West Virginia, Maine and Connecticut have the largest percentages of policyholders who will see a price decrease of $20 or more, while Rhode Island has the largest percentage of policyholders who will experience a price decrease of $60 or more.
Florida has the largest number of policyholders that will see a major change. Nearly 22,000 Floridians will see the cost of their flood insurance drop by $100 or more, and 1,200 policyholders will see it increase by $100 or more.
Risk Rating 2.0 went into effect for new policyholders on Oct. 1, 2021, and on renewals for existing policyholders beginning April 1, 2022.
States where homeowners are dropping flood insurance
FEMA changed the way flood insurance was regulated and priced in 2021. Our team of analysts looked at the number of NFIP policies going back to March 2021. Over the last 20 months, a little over 300,000 property owners have canceled their flood insurance with the NFIP. In some states, however, the number of property owners who have left the program is much higher.
Florida has the highest number of property owners who have left the flood insurance program, while North Dakota has the highest percentage of people who have canceled their flood insurance. In all, three states (Minnesota and the Dakotas) had more than 20% of people drop their flood insurance. Utah is the only state that experienced an increase in the number of people with NFIP flood insurance.
|State||Number of policies (as of March 2021)||Number of policies (as of November 2022)||% change|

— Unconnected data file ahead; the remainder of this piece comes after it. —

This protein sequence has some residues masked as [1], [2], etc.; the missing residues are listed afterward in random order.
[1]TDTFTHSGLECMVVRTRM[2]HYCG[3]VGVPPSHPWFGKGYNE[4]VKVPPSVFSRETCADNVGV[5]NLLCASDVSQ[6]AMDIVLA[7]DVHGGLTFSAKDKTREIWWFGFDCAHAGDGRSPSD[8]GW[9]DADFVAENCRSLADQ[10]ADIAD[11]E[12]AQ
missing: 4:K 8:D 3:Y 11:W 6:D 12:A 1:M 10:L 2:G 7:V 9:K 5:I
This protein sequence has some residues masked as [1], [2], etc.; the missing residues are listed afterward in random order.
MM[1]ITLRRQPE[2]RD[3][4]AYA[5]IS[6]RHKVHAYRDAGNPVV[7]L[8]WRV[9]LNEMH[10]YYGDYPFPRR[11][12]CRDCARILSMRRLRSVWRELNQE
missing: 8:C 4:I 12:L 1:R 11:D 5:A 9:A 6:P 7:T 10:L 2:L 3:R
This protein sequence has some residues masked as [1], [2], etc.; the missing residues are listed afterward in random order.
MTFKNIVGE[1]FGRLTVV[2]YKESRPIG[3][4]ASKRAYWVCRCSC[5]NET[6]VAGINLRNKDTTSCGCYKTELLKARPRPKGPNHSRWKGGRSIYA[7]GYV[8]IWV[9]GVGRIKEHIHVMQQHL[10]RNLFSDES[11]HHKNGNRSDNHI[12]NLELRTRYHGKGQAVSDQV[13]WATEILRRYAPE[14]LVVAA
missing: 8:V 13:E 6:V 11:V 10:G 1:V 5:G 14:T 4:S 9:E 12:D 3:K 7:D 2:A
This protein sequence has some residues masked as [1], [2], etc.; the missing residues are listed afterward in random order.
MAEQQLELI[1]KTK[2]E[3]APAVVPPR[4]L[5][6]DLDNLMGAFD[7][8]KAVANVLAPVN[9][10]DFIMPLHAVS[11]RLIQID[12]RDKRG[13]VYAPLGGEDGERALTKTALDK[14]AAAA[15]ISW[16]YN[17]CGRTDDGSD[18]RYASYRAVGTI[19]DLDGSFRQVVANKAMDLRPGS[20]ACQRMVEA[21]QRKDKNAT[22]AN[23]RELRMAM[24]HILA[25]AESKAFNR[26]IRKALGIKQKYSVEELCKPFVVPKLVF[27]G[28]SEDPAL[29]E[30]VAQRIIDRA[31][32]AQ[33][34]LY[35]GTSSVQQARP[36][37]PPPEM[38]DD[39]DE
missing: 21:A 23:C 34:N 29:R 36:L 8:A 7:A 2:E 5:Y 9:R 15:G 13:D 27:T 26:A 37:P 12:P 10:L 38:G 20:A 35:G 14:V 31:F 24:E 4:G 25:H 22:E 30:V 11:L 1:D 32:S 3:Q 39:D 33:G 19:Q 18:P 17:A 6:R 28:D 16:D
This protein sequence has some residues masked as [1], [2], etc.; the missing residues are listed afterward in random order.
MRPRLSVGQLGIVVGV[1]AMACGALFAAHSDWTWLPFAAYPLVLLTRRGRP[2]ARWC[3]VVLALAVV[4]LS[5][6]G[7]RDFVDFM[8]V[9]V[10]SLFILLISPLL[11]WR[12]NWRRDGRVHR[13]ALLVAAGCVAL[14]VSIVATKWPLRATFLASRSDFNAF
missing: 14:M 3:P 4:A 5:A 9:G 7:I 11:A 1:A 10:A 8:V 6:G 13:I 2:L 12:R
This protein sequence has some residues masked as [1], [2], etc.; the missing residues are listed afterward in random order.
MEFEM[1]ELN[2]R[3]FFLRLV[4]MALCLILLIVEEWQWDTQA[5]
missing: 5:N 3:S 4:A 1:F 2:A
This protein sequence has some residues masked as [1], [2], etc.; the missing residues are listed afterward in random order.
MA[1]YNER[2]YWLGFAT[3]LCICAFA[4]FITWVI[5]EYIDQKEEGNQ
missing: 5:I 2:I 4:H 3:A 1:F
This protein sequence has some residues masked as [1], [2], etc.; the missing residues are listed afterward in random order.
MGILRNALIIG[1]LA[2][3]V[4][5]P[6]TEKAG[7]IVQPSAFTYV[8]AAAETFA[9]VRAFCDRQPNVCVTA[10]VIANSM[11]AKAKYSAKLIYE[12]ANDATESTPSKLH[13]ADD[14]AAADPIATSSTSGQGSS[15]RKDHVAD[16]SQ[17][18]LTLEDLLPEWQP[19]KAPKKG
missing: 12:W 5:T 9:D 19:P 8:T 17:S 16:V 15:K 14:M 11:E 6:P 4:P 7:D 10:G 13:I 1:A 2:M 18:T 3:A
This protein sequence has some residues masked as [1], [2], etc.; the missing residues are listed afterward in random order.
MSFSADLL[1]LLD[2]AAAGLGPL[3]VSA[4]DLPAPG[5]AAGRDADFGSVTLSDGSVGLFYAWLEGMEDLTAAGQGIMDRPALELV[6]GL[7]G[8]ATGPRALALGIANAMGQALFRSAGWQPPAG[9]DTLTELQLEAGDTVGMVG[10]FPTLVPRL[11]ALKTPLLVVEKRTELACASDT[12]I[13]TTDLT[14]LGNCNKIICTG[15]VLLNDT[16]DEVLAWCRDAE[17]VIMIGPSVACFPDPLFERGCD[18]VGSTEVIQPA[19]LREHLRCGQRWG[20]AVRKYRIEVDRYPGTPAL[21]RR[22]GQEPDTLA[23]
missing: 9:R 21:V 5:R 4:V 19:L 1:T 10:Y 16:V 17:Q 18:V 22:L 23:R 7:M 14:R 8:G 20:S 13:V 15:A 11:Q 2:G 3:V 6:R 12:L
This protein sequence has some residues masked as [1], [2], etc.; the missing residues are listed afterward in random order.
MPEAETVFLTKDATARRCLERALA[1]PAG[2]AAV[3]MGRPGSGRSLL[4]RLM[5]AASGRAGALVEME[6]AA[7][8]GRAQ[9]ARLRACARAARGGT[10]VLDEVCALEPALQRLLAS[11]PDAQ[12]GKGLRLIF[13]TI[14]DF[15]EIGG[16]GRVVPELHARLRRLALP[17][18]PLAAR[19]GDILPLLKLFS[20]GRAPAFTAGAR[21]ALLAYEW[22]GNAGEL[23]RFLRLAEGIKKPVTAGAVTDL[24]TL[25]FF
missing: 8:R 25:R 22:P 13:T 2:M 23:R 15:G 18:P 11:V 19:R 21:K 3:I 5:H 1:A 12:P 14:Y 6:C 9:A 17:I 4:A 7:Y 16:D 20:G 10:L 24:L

What does flood insurance cover and do I need it?
NFIP flood insurance policies offer up to $250,000 in building coverage and up to $100,000 in contents coverage.
Building coverage pays to repair structural damage to your home, and contents coverage pays to repair or replace belongings such as furniture, electronics, clothing and certain types of appliances. If you're a renter, you can purchase a contents-only flood insurance policy.
If you have a mortgage on a home in a high-risk flood zone, as determined by FEMA's extensive mapping system, your lender will probably require flood insurance.
If you don't have a mortgage or your home is in a low- or moderate-risk flood zone, you can still purchase flood insurance on an optional basis, as long as your community participates in the NFIP. Most communities do.
Along with providing flood insurance, the NFIP works with communities to develop land-use policies and building codes that reduce flood risks.
If you are wondering why you should consider flood insurance if your lender does not require it, here are two statistics that FEMA frequently cites to answer this very question:
- One inch of flood water can cause up to $25,000 in damage to a home.
- More than 25% of NFIP flood insurance claims come from outside high-risk flood zones.
How does my flood zone impact my flood insurance rates?
Homes located in Special Flood Hazard Areas (SFHAs) have the highest flood insurance rates, while those in moderate- and low-risk zones usually qualify for considerably lower rates.
FEMA's flood zone maps, which you can find in the Map Service Center on the agency's website, have several different codes. Any zone beginning with the letter A or V, such as AE or V1, is an SFHA. Zones beginning with the letters B, C or X are low- and moderate-risk areas.
Our analysis shows that NFIP flood insurance for homes in low- and moderate-risk areas is 40% cheaper than it is for homes in SFHAs.
|Flood zones||Annual flood insurance rate|
|All A and V zones (SFHAs)||$888|
|Moderate to low flood hazard areas||$590|
According to National Flood Services, the following states are most at risk for flooding:
- Louisiana: 50.56% of state of the state is within an SFHA zone
- Florida: 40.8% of state of the state is within an SFHA zone
- Mississippi: 23.14% of state of the state is within an SFHA zone
- Arkansas: 22.5% of state of the state is within an SFHA zone
- New Jersey: 19.27% of state of the state is within an SFHA zone
How much does flood insurance cost in Zone AE?